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Symptoms of Schizophrenia

Symptoms of Schizophrenia: Introduction

The severity and types of symptoms of schizophrenia vary from person to person. The hallmark symptom of schizophrenia is a disconnection with reality due to hallucinations, alterations in sensory perceptions, and delusions, false beliefs. In most cases a person with schizophrenia not only experiences hallucinations and/or delusions but is convinced that they are real. This changes the way a person thinks and behaves and leads to dramatic changes in personality and erratic and irrational behavior.

Hallucinations often include hearing voices but can also include seeing, smelling or feeling things that are not there. For example, a common hallucination is feeling like there are spiders crawling over the skin. Delusions (false beliefs) can include such examples as believing that other people can hear your thoughts, that you are a famous person, such as Jesus, or (falsely) believing that the CIA is out to get you.

Many symptoms are a reaction to the world of hallucinations and delusions in which a person with schizophrenia lives. Symptoms tend to occur in episodes and can begin with inappropriate or disconnected patterns of speech, detachment and blank stares. There is also a general reduction in energy, motivation and activity, and an absence of emotion and expression. Symptoms also include disorganized speech patterns, difficulty having a normal conversation, and social withdrawal.

Symptoms can also include exaggerated emotions, such as intense feelings of despair or happiness, which can occur for no reason or at appropriate times. Restlessness and agitation can also occur,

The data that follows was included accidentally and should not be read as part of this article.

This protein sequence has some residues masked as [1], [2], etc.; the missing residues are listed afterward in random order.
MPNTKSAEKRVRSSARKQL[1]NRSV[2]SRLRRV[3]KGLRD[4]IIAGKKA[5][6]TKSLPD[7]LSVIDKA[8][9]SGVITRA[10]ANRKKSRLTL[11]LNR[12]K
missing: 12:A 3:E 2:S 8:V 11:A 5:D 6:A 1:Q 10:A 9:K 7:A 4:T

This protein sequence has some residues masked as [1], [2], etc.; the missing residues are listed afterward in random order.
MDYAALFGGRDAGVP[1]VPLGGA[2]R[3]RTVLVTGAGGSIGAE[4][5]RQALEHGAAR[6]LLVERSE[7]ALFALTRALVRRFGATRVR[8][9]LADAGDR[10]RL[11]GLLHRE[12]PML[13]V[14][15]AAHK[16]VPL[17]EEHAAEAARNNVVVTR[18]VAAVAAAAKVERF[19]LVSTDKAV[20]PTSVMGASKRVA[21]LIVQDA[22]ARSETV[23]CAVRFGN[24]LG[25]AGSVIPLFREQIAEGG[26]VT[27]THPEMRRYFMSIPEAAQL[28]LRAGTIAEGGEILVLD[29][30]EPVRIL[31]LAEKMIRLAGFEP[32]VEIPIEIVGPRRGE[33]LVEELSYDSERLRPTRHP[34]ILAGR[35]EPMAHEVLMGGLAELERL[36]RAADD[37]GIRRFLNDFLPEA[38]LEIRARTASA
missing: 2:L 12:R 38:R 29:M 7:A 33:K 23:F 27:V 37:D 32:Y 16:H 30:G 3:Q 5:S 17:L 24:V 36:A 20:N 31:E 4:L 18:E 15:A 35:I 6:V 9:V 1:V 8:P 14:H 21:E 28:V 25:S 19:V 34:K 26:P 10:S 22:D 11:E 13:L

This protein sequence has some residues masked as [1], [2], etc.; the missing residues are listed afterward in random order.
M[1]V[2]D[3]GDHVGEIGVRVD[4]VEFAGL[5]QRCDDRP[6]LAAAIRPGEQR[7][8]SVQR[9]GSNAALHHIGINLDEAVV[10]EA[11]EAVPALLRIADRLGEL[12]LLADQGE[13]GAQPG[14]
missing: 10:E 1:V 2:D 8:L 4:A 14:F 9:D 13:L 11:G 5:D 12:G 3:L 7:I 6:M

Complications of this phase of schizophrenia include self-harm, self destructive behavior, suicidal thoughts, suicide attempt, destruction of personal relationships, and disability, including inability to work and complete self-care....more about Schizophrenia »

Symptoms of Schizophrenia

The list of signs and symptoms mentioned in various sources for Schizophrenia includes the 48 symptoms listed below:

Research symptoms & diagnosis of Schizophrenia:

Schizophrenia: Symptom Checkers

Review the available symptom checkers for these symptoms of Schizophrenia:

Schizophrenia: Symptom Assessment Questionnaires

Review the available Assessment Questionnaires for the symptoms of Schizophrenia:

Schizophrenia: Complications

Review medical complications possibly associated with Schizophrenia:

  • Suicide
  • Aggression
  • Violence
  • Violence against others
  • Patients tend to face an increased risk of substance abuse which can exacerbate symptoms in some patients
  • Patients tend to face an increased risk of suicide
  • Violent acts
  • more complications...»

Research More About Schizophrenia

Do I have Schizophrenia?

Schizophrenia: Medical Mistakes

Schizophrenia: Undiagnosed Conditions

Diseases that may be commonly undiagnosed in related medical areas:

Home Diagnostic Testing

Home medical tests related to Schizophrenia:

Wrongly Diagnosed with Schizophrenia?